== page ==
Rebecca, by Daphne DuMaurier (1938)
Rebecca's Tale, by Sally Beauman (2001)
I first read Rebecca many years ago. Who could forget that first line--last night I dreamt I went to Manderley again... In order to read Rebecca's Tale, which starts with the same sentence, I went back and re-read the older novel first so that it was fresh in my mind.
The first book is told in the voice of Max de Winter's second, never-named wife and focuses on his first wife, the dead Rebecca. The poor little nameless and quite colorless narrator, unprepared for her life at the great estate of Manderley, struggles to deal with the gothic forces around her, and always with the memories and stories and theories and mysteries surrounding Rebecca, her life, and her death.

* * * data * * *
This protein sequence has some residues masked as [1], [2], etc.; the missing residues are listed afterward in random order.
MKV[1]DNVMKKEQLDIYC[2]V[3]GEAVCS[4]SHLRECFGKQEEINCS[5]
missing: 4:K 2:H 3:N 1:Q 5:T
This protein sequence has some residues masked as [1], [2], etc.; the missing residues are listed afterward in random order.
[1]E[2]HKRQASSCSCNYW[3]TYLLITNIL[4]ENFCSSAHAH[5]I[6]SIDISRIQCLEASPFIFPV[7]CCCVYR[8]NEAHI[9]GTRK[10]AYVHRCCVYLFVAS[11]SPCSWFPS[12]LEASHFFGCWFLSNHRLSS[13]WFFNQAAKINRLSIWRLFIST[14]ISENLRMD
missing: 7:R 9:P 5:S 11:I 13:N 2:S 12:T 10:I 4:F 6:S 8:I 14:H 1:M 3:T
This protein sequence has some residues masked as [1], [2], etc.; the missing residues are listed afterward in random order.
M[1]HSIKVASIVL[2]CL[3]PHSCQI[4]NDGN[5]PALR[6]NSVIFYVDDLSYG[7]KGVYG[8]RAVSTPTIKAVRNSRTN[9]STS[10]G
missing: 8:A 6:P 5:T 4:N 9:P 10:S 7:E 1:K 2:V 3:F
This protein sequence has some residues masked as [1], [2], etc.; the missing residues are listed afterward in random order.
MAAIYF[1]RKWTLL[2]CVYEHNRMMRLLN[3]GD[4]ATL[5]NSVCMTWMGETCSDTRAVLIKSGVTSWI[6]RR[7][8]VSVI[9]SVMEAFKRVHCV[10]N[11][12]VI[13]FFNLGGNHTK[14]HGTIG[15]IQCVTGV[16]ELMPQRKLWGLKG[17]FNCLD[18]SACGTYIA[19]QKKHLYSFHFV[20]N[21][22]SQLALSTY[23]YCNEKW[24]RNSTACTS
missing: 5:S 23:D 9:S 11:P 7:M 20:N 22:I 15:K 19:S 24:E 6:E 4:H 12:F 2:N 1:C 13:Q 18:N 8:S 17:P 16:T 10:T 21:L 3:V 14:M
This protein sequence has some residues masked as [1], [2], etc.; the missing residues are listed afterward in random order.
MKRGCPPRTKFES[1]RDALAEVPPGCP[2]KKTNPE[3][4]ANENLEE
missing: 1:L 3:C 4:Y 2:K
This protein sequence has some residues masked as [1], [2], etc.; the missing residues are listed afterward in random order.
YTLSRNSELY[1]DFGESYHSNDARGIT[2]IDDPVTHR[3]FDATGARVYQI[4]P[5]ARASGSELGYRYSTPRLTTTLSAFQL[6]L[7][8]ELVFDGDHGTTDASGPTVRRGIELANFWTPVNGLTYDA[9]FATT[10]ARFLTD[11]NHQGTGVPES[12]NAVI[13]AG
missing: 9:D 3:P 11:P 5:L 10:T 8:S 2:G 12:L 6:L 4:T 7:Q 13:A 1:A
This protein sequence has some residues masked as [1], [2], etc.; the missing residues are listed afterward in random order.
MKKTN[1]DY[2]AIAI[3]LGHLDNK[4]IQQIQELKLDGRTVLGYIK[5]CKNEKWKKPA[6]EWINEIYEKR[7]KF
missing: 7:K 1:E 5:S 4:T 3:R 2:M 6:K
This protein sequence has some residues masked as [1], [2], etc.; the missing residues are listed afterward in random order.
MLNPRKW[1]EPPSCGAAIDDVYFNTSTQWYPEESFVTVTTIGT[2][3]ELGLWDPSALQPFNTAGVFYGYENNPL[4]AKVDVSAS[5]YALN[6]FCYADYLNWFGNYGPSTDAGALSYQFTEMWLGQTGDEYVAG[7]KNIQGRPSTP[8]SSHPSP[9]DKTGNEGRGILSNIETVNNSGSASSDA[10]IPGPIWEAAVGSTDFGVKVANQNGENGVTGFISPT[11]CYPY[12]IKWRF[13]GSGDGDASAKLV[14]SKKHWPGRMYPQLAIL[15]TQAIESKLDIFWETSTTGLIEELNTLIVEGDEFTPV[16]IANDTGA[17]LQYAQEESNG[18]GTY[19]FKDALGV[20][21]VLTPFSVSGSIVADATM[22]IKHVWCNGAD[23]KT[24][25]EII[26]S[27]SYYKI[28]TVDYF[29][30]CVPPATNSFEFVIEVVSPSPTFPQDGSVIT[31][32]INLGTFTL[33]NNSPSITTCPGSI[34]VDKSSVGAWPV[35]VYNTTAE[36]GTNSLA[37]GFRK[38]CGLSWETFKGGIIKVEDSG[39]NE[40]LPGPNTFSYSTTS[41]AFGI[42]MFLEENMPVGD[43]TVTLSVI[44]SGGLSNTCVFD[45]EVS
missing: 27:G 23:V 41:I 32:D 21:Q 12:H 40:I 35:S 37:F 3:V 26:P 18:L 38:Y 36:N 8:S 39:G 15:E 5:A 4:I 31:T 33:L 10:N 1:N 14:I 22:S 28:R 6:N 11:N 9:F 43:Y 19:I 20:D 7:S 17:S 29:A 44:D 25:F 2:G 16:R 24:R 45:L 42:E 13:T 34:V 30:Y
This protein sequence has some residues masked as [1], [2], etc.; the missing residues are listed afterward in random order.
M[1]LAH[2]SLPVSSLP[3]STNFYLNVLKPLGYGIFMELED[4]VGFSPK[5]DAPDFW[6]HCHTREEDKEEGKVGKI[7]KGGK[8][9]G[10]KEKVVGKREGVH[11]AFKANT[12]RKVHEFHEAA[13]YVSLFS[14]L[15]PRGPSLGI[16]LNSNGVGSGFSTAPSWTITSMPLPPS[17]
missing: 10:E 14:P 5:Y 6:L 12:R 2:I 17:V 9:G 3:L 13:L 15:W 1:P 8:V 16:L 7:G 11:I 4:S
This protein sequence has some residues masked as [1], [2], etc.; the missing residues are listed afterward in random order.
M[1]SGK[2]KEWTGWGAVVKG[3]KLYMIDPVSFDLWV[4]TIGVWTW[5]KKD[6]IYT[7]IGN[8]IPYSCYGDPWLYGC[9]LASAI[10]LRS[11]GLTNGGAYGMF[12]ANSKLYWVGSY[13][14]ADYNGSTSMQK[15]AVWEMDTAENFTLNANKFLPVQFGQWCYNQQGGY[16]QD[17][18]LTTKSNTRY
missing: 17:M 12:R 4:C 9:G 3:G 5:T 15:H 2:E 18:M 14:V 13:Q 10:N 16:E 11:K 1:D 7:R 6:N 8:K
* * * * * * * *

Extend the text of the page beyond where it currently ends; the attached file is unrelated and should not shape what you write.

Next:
The second book is told in the voices of four people--Colonel Julyan, a man near the end of his life who is coming to terms with the choices he has made; Terence Gray, a young man trying to find out about his mysterious connection to Manderley's past; Rebecca herself, through a series of journals that she has left behind; and Colonel Julyan's daughter, Ellie.
With their changing points of view we learn about different facets of each character and events that are remembered and interpreted in different ways. The living struggle to understand the lives of the dead.
Again and again, I was reminded of all the knowledge and memories that are suddenly gone when we lose someone in our own families. Things that are "known" might be founded on misunderstandings or misinterpretations. After my own mother died I began to dig through the family history, always wishing that I could turn to her and simply ask the questions that I was left with. I even found out that her whole family's surname had been legally changed back in 1915, so that my early research had been chasing up the wrong family tree, so to speak.
So many questions, so many lost memories, so much misunderstanding. It's a wonder that we have any idea at all of the histories of ourselves and of our communities.